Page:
Before continuing, let’s define massage. A simple definition states that massage involves manipulation, rubbing of the muscles and soft tissue to enhance function of these tissues and promote relaxation.
There is no clinical reason ever to refuse Body Massage to a person who has had cancer or is in treatment for it. Some therapists may not feel well enough trained or experienced to work with these clients, which is a fair reason to decline massaging someone affected by cancer. The hope, however, is that the therapist would refer the client onto another practitioner who is appropriately schooled in the needs of people living with cancer. To be turned away, when booking a massage session, is very hurtful to people wanting to ‘feel normal’ for a day. If a therapist feels poorly trained to work with these clients, the best action is to explain to the person wanting massage that, “Touch therapies are very beneficial to people with a history of cancer, but that I am not experienced or trained in the adjustments needed in this situation.”
Unfortunately, many years ago, a misconception grabbed hold within the bodywork profession, which believed massage could cause cancer cells to spread. For the most part, this myth has been dispelled. It is now known that cancer starts and spreads because of genetic mutations. Cancer cells do not spread because of the mechanical force of a massage or exercise or even the activities of daily living.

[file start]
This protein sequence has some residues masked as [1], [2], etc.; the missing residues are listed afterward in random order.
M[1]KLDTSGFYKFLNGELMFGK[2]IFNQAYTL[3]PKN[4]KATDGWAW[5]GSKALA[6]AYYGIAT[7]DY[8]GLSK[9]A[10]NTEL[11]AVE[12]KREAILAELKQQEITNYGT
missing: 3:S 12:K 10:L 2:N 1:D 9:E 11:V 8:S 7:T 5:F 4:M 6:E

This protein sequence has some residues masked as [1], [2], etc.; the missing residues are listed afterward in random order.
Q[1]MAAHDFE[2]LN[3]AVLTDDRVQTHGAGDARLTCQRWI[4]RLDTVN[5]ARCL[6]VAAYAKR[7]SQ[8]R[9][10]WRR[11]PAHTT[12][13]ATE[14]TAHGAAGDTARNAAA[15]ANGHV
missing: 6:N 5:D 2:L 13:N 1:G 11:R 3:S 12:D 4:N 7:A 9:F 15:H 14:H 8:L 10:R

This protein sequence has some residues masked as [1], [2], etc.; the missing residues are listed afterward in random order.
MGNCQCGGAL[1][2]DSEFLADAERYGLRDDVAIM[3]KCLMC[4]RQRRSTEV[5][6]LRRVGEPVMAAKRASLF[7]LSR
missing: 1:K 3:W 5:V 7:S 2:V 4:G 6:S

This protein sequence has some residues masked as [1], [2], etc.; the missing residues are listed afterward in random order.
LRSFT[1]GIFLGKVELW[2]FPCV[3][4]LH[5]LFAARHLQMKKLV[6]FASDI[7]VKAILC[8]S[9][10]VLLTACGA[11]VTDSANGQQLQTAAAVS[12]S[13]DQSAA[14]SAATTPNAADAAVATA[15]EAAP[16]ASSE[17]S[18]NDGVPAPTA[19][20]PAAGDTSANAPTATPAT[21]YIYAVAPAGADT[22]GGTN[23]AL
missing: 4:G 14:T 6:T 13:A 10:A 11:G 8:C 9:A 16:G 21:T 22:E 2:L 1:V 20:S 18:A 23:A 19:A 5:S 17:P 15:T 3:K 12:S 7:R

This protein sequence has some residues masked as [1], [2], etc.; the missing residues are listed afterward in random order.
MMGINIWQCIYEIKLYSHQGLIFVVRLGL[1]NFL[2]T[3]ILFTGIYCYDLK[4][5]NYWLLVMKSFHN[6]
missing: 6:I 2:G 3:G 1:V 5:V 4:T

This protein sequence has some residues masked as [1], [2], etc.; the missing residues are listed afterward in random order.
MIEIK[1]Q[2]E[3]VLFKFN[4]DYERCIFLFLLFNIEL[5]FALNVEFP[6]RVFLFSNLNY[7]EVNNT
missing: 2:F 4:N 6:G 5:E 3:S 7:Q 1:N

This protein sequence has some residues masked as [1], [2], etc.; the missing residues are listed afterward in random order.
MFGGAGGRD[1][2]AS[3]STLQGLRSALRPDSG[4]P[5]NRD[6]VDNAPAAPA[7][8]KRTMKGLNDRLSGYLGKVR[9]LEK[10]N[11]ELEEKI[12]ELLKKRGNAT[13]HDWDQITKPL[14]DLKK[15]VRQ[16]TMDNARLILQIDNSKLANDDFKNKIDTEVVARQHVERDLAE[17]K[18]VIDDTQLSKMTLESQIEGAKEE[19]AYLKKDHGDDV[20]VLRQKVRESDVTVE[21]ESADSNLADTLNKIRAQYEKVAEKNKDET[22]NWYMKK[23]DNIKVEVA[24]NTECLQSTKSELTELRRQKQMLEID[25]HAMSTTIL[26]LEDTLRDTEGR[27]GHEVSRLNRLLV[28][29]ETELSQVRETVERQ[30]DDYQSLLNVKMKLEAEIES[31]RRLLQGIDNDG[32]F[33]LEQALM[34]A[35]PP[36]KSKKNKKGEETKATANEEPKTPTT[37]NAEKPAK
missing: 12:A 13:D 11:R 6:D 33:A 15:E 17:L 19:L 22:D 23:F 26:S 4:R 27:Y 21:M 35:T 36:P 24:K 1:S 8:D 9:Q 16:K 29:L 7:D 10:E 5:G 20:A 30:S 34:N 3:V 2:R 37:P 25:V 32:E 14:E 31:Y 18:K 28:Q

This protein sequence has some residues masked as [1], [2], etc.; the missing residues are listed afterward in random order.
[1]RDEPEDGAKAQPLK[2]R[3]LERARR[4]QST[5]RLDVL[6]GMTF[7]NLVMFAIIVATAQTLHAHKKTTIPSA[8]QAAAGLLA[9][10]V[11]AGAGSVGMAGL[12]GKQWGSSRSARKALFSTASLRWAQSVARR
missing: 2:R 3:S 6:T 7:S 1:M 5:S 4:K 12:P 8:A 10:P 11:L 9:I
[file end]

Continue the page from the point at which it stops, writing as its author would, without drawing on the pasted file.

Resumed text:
No one needs to be prevented from receiving the furtherance of touch therapy because of the treatments or the disease. What is needed is adjustment to the components that make up a massage session. The pressure usually needs to be decreased, especially where fatigue is present, certain areas may need to be avoided due to incisions, medical devices, or pain and clients may need to experiment with finding a position on the massage table that is comfortable for them. But, everyone can receive massage therapy in some way or form, even if it is only a foot or head massage. Let’s explore fatigue at three varying points along the cancer treatment spectrum – treatment, recovery, and long-term survivor ship. The adjustments at each stage will differ to some degree, depending on where the person is along the timeline.
Bodywork such as this is too vigorous for many people affected by cancer treatments. For the sake of this article, massage is defined as “any form of systematic touch.” A broad perspective, such as this, allows all people to receive some sort of touch therapy, no matter where they are in their cancer experience – treatment, recovery, survivor ship, or end of life.